Huckleberry Finn

Saw an ad the other day for Hillsdale College seeking $100 plus donations by offering DVDs of its course on Mark Twain (another of which I took more than fifty years ago at Maryland) with the pitch that his Huckleberry Finn is banned by many American high schools. And more than a few colleges and universities, I imagine.

Because it has the word nigger in it. And a slave character who seems to be taking his slavery in stride. Though Huck is overtly opposed to slavery and racism.

Eleven years later and it’s still banned, eleven years after, that is, I read old Huckleberry to Mr. Boy (then eight years old) who enjoyed it immensely. Primarily, I suspect, because of Huckleberry’s disdain for school and the pc of his own day. The 20th century’s Holden Caulfield is a poor substitute.

Fortunately Huck is not out of print yet (if it’s not censored—sometimes called condensed—as many editions are) and you could enjoy it for yourself.

D+2 Omaha Beach

Several days beyond the 75th commemoration I suddenly remember my cousin Dallasite Jerry Stover who went ashore on Omaha Beach on D+2. He was an Army signal officer with the advance HQ of the Ninth Air Force.

Jerry, who passed in 2012 at the age of 92, would go on to do such things as help liberate the Dachau concentration camp near Munich. But on the beach at Normandy he helped set up combat communications—after connecting with his uncle William Edward Matchett, my maternal grandfather’s brother, a Navy communications officer who’d gone ashore on the first deadly day.

“It was much quieter when I waded in on D+2,” Jerry wrote, “but the grim carnage had me very concerned about Bill…I found him safe! When he was deployed back to USA a week later, Bill left me his Navy jeep. A great gift! I used it to carry our radio sets across France!”

Via 6th Beach Battalion

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Rule 5: Ashley Graham

Chernobyl: More fic than fac

The HBO series, which recently ended at five episodes, plays mighty loose with the facts, according to Forbes enviro writer Michael Shellenberger.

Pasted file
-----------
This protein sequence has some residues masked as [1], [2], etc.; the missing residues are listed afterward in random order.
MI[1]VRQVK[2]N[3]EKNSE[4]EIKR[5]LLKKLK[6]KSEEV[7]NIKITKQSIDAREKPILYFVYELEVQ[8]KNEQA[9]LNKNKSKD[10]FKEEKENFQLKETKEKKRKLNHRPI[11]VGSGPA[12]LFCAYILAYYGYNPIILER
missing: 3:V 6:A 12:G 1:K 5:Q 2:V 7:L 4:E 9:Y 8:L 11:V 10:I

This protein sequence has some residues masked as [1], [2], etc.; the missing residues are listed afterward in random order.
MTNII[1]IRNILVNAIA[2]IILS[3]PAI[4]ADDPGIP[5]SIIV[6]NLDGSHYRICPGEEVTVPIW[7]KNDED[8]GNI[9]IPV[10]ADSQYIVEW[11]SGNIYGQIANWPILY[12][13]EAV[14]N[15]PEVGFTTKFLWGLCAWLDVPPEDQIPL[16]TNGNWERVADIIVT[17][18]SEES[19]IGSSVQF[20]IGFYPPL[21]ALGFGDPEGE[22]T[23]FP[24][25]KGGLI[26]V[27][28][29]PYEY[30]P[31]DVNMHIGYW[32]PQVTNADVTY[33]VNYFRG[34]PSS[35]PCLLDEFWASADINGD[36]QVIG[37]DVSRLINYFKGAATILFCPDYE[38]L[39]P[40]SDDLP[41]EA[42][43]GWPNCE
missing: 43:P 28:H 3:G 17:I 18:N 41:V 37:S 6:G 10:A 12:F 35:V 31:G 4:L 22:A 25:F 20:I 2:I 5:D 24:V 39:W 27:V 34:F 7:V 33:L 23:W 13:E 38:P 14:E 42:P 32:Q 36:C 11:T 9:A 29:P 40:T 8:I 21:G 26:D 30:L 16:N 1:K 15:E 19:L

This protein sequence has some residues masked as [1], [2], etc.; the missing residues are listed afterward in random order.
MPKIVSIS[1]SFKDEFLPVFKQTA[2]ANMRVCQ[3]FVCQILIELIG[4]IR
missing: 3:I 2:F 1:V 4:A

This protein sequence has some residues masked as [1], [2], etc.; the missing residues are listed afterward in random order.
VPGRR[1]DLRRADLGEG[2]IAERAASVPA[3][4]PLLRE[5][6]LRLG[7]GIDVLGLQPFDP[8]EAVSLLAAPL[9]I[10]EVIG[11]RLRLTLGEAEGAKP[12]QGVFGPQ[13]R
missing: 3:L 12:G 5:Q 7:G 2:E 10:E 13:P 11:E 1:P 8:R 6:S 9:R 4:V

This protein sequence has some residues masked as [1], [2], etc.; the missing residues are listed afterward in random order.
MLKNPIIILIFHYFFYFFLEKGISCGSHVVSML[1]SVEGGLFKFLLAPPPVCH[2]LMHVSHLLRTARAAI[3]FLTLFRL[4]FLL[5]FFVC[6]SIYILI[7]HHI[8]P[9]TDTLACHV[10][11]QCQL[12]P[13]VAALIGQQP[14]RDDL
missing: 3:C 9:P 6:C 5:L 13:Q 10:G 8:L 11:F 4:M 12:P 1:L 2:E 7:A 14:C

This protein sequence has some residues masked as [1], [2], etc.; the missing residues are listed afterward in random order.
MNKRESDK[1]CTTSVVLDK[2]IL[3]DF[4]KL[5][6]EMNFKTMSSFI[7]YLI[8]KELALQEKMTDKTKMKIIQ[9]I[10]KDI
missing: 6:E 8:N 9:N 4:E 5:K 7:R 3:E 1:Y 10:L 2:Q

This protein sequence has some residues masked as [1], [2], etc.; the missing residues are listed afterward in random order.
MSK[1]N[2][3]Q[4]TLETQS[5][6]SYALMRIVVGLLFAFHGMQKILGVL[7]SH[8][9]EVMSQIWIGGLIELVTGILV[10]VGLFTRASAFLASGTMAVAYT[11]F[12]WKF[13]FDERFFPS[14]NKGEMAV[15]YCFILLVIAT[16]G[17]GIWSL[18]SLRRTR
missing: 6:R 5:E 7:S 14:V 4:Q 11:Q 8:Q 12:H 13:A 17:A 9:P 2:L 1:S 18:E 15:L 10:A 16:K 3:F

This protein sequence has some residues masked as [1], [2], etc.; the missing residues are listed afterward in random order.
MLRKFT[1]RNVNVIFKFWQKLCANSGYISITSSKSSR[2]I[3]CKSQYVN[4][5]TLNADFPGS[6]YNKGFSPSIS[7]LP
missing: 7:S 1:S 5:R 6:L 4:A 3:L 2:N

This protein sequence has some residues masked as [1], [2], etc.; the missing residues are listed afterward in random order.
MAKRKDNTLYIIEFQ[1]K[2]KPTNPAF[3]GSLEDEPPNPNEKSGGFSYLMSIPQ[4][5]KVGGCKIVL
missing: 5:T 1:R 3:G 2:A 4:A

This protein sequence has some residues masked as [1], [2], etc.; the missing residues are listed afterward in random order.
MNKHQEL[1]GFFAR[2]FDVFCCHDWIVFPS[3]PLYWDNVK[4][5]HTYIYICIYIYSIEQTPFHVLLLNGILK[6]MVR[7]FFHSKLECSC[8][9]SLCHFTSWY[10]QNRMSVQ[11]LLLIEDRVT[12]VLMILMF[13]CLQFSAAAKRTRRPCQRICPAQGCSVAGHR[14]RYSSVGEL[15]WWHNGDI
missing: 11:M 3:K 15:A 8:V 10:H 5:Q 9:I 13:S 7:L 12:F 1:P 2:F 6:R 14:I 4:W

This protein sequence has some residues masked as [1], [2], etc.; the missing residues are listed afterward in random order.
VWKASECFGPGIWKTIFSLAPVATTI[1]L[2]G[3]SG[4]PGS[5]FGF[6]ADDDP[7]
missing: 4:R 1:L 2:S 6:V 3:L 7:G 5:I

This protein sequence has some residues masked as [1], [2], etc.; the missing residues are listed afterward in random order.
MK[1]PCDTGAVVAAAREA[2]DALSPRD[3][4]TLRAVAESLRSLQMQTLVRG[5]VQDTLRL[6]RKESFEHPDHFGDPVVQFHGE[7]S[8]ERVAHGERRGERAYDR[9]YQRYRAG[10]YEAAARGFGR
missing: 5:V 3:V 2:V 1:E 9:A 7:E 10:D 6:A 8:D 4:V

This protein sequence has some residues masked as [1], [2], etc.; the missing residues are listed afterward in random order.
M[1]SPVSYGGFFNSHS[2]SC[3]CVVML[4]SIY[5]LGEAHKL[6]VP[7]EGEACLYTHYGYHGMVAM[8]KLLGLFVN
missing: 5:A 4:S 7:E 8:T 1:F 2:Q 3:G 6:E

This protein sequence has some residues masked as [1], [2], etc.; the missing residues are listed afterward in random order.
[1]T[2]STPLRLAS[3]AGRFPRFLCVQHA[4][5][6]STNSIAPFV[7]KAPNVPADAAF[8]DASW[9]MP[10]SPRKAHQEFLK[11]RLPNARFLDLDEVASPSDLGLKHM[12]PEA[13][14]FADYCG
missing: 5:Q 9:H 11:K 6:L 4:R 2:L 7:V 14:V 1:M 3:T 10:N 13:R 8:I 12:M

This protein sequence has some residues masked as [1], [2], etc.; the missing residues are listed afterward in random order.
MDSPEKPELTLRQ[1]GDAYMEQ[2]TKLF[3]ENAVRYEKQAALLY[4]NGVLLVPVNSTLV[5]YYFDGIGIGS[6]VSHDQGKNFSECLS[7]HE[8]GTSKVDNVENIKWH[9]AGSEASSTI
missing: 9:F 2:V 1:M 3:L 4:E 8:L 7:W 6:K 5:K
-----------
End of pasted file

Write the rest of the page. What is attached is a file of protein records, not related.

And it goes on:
No Soviet helicopter crashed flying over the burning reactor; the firefighter’s wife losing her baby because it absorbed the radiation meant for her never happened nor could it; most of the firefighters survived; and the danger of exposure to radioactive bodies is minimal.

So, if we can believe this critique, the HBO series employed massive amounts of dramatization, i.e. lies. Midnight in Chernobyl is much better, if far less sensational.

Not to be outdone, the Putin government’s Cultural Ministry has set out to televise “the tale of a heroic KGB agent trying to thwart a supposed CIA sabotage plot” at Chernobyl.

Yeah, that’ll show ’em. Combating lies with more lies.

Via Forbes & PJMedia

Snubnose still popular

“But, in this day of semi-automatic pistols, it is wise not to overlook the tried-and-true snubnose revolver. They’ve been around for a long time and that is simply due to the fact they meet the defensive needs of a lot of folks.”

Now, if they just can get the aim-interfering, double-action trigger fixed, please?

Via Shooting Illustrated

A green wall

“…[H]ave army corps of engineers doze a mile wide strip on border. from the air, carpet seed cactus. really nasty cactus. really tight. a new green wall. [A]nd it flowers after winter rains.”—Waterman at Don Suber blog.

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Rule 5: Savanna Sievers